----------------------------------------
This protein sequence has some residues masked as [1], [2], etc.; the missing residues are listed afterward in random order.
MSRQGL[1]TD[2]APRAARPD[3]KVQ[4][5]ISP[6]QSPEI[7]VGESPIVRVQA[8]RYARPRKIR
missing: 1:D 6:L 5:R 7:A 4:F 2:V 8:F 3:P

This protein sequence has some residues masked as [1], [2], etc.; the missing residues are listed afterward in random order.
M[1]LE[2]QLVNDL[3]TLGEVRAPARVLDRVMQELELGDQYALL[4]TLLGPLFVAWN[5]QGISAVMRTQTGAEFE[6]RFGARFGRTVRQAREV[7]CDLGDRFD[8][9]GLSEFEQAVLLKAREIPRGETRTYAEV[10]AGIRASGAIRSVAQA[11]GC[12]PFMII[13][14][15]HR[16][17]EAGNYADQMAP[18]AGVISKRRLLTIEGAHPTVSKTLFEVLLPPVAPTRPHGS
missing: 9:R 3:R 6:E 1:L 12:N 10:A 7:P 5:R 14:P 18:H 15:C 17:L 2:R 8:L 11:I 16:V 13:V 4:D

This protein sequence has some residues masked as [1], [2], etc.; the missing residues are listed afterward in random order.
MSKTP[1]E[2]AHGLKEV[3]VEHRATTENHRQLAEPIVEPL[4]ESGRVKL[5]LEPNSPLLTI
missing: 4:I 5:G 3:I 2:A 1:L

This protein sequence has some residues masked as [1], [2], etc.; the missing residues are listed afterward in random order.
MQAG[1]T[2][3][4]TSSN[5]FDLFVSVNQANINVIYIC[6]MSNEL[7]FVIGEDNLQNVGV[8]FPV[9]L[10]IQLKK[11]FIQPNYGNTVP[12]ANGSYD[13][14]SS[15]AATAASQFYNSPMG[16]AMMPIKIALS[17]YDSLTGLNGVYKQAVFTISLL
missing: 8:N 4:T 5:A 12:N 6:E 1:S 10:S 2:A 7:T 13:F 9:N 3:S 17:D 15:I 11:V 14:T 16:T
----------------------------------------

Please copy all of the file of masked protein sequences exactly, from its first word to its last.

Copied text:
This protein sequence has some residues masked as [1], [2], etc.; the missing residues are listed afterward in random order.
MSRQGL[1]TD[2]APRAARPD[3]KVQ[4][5]ISP[6]QSPEI[7]VGESPIVRVQA[8]RYARPRKIR
missing: 1:D 6:L 5:R 7:A 4:F 2:V 8:F 3:P

This protein sequence has some residues masked as [1], [2], etc.; the missing residues are listed afterward in random order.
M[1]LE[2]QLVNDL[3]TLGEVRAPARVLDRVMQELELGDQYALL[4]TLLGPLFVAWN[5]QGISAVMRTQTGAEFE[6]RFGARFGRTVRQAREV[7]CDLGDRFD[8][9]GLSEFEQAVLLKAREIPRGETRTYAEV[10]AGIRASGAIRSVAQA[11]GC[12]PFMII[13][14][15]HR[16][17]EAGNYADQMAP[18]AGVISKRRLLTIEGAHPTVSKTLFEVLLPPVAPTRPHGS
missing: 9:R 3:R 6:E 1:L 12:N 10:A 7:P 5:R 14:P 18:H 15:C 17:L 2:R 8:L 11:I 16:V 13:V 4:D

This protein sequence has some residues masked as [1], [2], etc.; the missing residues are listed afterward in random order.
MSKTP[1]E[2]AHGLKEV[3]VEHRATTENHRQLAEPIVEPL[4]ESGRVKL[5]LEPNSPLLTI
missing: 4:I 5:G 3:I 2:A 1:L

This protein sequence has some residues masked as [1], [2], etc.; the missing residues are listed afterward in random order.
MQAG[1]T[2][3][4]TSSN[5]FDLFVSVNQANINVIYIC[6]MSNEL[7]FVIGEDNLQNVGV[8]FPV[9]L[10]IQLKK[11]FIQPNYGNTVP[12]ANGSYD[13][14]SS[15]AATAASQFYNSPMG[16]AMMPIKIALS[17]YDSLTGLNGVYKQAVFTISLL
missing: 8:N 4:T 5:A 12:N 6:E 1:S 10:S 2:A 7:T 13:F 9:N 3:S 17:D 15:I 11:V 14:T 16:T